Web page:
Burton on the Bay:

What's a Sailor Without Stars?

What's a Sailor Without Stars?

Tell me the sextant is not going to

Davy Jones' Locker with the daily ration

of rum, all-male crews and the plank ...


"Joe, tell me it ain't so."

So the legendary though unidentified kid is reported to have appealed to the more legendary Shoeless Joe Jackson in the midst of the great Chicago White Sox scandal. How about the same question today, but directed to the U.S. Naval Academy?

Tell me it ain't so. Please assure me that the future officers of my beloved Navy will continue to study Celestial Navigation, taught at the academy since 1845. Come on, tell me the sextant is not going to join in the oblivion of Davy Jones' Locker the daily ration of rum, all-male crews and the plank errant sailors walked.

Sure, I can understand the latter three in these days of political and social correctness, but to give the sextant and the study of the stars the heave ho, well that's downright sacrilegious. Maybe I dare say downright stupid seeing that I left active duty 53 years ago, too far back to face a General Court Martial today.

But what other word is appropriate? Maybe some of the admirals - probably some captains too - need to do a bit of computer time, not just leave such high-tech chores up to yeomen and secretaries.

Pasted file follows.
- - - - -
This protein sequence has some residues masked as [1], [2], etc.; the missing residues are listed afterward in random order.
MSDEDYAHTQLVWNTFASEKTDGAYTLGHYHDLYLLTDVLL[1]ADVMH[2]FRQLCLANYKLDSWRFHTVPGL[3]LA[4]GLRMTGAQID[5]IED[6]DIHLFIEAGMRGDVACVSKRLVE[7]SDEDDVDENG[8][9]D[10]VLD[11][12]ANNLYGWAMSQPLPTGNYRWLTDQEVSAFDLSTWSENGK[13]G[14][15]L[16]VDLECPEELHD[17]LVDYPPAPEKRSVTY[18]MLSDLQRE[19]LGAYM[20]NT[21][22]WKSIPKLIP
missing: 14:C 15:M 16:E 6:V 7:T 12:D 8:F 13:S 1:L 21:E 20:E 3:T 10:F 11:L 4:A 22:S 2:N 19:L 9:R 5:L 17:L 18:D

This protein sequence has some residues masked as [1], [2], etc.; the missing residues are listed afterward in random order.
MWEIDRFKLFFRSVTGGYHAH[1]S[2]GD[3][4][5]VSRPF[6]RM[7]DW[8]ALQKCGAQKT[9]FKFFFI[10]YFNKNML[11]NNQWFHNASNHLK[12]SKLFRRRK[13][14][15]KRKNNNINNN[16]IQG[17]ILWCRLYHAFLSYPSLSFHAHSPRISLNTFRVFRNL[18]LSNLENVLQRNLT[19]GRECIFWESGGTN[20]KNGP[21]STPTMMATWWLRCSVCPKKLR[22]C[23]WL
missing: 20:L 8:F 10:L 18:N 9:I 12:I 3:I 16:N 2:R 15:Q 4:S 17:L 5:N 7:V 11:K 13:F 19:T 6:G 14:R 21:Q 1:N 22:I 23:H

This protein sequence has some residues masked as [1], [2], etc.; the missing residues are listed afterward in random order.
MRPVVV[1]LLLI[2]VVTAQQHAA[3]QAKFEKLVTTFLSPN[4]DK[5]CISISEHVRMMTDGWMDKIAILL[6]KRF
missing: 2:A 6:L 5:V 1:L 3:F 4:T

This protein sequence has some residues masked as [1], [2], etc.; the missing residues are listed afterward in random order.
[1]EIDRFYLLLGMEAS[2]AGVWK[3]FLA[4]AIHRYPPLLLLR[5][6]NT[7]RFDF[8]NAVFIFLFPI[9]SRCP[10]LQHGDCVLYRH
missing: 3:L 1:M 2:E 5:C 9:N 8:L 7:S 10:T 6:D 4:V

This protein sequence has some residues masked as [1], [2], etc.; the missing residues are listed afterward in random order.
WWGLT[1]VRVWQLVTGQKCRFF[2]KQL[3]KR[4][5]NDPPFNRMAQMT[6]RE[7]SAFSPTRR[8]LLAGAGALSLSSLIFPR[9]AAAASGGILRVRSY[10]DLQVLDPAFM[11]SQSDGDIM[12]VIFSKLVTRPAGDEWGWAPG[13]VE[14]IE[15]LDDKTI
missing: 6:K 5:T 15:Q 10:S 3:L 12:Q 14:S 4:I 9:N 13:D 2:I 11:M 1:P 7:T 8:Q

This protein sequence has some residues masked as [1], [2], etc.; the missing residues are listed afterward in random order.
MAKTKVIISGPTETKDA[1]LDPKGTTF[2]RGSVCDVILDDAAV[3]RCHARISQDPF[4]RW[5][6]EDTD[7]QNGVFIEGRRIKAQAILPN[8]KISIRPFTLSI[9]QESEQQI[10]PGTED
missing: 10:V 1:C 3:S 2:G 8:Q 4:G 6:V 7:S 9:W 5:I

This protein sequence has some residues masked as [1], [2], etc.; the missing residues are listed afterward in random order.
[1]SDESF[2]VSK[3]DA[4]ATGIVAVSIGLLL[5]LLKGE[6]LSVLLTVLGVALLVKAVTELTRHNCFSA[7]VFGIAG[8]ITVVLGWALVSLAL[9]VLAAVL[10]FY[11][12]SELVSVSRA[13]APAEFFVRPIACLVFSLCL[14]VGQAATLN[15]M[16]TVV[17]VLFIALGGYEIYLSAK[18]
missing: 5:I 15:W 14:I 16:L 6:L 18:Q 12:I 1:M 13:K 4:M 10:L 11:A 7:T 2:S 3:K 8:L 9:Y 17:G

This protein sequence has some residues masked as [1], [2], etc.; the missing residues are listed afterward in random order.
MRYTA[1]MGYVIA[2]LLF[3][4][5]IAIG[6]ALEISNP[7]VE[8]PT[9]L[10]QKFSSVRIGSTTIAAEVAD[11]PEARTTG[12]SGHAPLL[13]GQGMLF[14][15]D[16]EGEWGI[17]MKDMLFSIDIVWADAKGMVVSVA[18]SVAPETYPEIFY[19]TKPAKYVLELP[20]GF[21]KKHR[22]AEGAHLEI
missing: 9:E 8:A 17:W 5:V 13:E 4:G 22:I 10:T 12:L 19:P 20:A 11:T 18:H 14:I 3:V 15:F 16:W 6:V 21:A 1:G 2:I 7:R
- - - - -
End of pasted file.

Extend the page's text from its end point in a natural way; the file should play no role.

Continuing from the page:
Then they'd learn first-hand how fickle a computer can be. The stars will always stay in one place; the sextant won't blow a chip.

And what ever happened to the theory that one's mind sharpens when learning things like algebra, geometry, calculus, and just plain math?

In addition, shouldn't one have a back-up? Not to mention that by learning the basics in the good old-fashioned way, one learns how and why computers and calculators come up with the answers.

Are we coming to a society where one can't add two and two without a calculator? Where a Navy navigator can't distinguish the North Star from an insignificant sparkle in the handle of the Big Dipper without a computer?

Hey, it gets scary. Especially when one realizes that even the best computers occasionally go down. Sure, go with computers and satellites as the main operation, but have a back-up - and have it in the brain and the capability of said brain to work old-fashioned devices such as a sextant.


Blacked Out without Back Ups

Much as my Mac is used today to churn out words, I didn't make my old Smith Corona manual typewriter walk the plank. It's still stowed away for an emergency and has been dusted off a few times over the past 20 years when the computer screen went blank. It's more than a security blanket; it has performed adequately when called upon in a crisis.

No one can read my handwriting other than me, and sometimes I can't. Newsmen are a notch below doctors in the bad handwriting department; something has to print their words for someone else to read them.

A typewriter is like a sextant, though it has many more moving parts. A key or two might stick, the space bar might not work, but in a pinch a manual typewriter can be relied on to perform. Though I admit it becomes increasingly difficult to locate a ribbon.

At about the time the Naval Academy made its big announcement, a commercial satellite failure wiped out performance by about 90 percent of pagers across the country and in some instances disrupted bank service and television transmitters. Didn't that make the top brass pause?

Apparently not. Hey, when I was in the Navy, our motto was something to the effect of that of the Boy Scouts: Be Prepared. Be prepared for anything unexpected.